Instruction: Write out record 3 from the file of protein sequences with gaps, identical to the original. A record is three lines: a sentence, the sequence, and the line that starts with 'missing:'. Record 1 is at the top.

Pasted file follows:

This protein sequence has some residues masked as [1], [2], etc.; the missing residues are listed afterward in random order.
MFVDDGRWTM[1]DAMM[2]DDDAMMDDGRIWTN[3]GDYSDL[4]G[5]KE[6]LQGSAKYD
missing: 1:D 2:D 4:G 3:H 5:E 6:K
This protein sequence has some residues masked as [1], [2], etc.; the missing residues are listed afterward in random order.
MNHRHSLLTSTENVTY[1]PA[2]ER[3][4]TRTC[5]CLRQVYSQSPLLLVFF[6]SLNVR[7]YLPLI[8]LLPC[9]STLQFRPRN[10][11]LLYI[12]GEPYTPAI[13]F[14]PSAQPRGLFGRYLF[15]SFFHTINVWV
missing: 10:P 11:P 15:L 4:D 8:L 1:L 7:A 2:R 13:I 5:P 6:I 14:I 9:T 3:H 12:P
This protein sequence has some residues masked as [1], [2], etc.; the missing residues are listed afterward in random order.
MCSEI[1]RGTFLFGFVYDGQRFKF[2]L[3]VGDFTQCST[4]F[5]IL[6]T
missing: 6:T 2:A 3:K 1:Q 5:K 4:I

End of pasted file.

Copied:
This protein sequence has some residues masked as [1], [2], etc.; the missing residues are listed afterward in random order.
MCSEI[1]RGTFLFGFVYDGQRFKF[2]L[3]VGDFTQCST[4]F[5]IL[6]T
missing: 6:T 2:A 3:K 1:Q 5:K 4:I